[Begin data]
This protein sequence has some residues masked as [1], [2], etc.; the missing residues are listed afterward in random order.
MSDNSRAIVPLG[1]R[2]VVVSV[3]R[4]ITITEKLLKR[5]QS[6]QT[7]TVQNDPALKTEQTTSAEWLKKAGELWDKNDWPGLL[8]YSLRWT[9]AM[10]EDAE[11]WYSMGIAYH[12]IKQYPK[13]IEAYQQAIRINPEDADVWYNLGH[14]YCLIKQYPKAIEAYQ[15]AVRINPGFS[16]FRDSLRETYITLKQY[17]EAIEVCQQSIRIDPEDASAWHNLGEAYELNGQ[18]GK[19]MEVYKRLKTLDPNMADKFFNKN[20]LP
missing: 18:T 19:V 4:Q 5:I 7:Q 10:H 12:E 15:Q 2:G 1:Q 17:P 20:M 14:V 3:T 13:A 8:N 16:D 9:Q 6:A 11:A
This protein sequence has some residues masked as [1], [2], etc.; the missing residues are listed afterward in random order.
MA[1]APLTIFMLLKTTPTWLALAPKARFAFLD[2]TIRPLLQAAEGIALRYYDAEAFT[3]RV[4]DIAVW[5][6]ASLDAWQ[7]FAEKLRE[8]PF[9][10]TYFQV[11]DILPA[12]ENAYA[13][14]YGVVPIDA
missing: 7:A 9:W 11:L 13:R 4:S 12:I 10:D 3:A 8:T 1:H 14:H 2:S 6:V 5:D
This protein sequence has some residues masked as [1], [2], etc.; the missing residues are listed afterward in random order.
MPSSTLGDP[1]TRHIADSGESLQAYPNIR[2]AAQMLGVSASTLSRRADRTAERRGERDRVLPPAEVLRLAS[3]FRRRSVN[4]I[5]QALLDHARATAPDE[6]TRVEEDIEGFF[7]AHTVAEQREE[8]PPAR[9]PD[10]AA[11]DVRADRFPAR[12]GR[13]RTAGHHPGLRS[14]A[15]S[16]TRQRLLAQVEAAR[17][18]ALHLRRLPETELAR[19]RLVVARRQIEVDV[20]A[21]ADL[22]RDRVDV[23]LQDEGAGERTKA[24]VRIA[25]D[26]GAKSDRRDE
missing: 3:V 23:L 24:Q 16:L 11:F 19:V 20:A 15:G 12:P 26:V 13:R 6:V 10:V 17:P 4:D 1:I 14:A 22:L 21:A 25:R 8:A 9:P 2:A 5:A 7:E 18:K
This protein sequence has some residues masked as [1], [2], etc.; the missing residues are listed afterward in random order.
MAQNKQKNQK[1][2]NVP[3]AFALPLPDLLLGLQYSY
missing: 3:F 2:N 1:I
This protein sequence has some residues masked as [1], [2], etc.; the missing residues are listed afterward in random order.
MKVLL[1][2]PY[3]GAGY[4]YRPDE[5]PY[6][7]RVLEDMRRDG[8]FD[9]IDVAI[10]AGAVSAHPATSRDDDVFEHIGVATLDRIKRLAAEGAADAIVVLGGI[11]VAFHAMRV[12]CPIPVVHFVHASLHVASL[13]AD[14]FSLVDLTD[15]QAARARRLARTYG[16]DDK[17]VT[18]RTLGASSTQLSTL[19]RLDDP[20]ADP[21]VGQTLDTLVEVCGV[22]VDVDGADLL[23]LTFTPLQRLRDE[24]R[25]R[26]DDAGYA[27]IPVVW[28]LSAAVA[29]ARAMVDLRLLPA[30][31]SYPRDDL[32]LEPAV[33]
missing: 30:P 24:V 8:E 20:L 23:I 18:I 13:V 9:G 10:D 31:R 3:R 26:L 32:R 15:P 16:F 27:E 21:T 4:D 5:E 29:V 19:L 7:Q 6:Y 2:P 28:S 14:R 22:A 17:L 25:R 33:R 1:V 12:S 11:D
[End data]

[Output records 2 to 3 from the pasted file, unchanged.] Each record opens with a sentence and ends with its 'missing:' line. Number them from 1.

This protein sequence has some residues masked as [1], [2], etc.; the missing residues are listed afterward in random order.
MA[1]APLTIFMLLKTTPTWLALAPKARFAFLD[2]TIRPLLQAAEGIALRYYDAEAFT[3]RV[4]DIAVW[5][6]ASLDAWQ[7]FAEKLRE[8]PF[9][10]TYFQV[11]DILPA[12]ENAYA[13][14]YGVVPIDA
missing: 7:A 9:W 11:L 13:R 4:S 12:I 10:D 3:A 8:T 1:H 14:H 2:S 6:V 5:D
This protein sequence has some residues masked as [1], [2], etc.; the missing residues are listed afterward in random order.
MPSSTLGDP[1]TRHIADSGESLQAYPNIR[2]AAQMLGVSASTLSRRADRTAERRGERDRVLPPAEVLRLAS[3]FRRRSVN[4]I[5]QALLDHARATAPDE[6]TRVEEDIEGFF[7]AHTVAEQREE[8]PPAR[9]PD[10]AA[11]DVRADRFPAR[12]GR[13]RTAGHHPGLRS[14]A[15]S[16]TRQRLLAQVEAAR[17][18]ALHLRRLPETELAR[19]RLVVARRQIEVDV[20]A[21]ADL[22]RDRVDV[23]LQDEGAGERTKA[24]VRIA[25]D[26]GAKSDRRDE
missing: 3:V 23:L 24:Q 16:L 11:F 19:V 20:A 15:G 12:P 26:V 13:R 6:V 10:V 17:P 4:D 1:I 14:A 22:L 21:A 25:R 8:A 9:P 2:A 5:A 7:E 18:K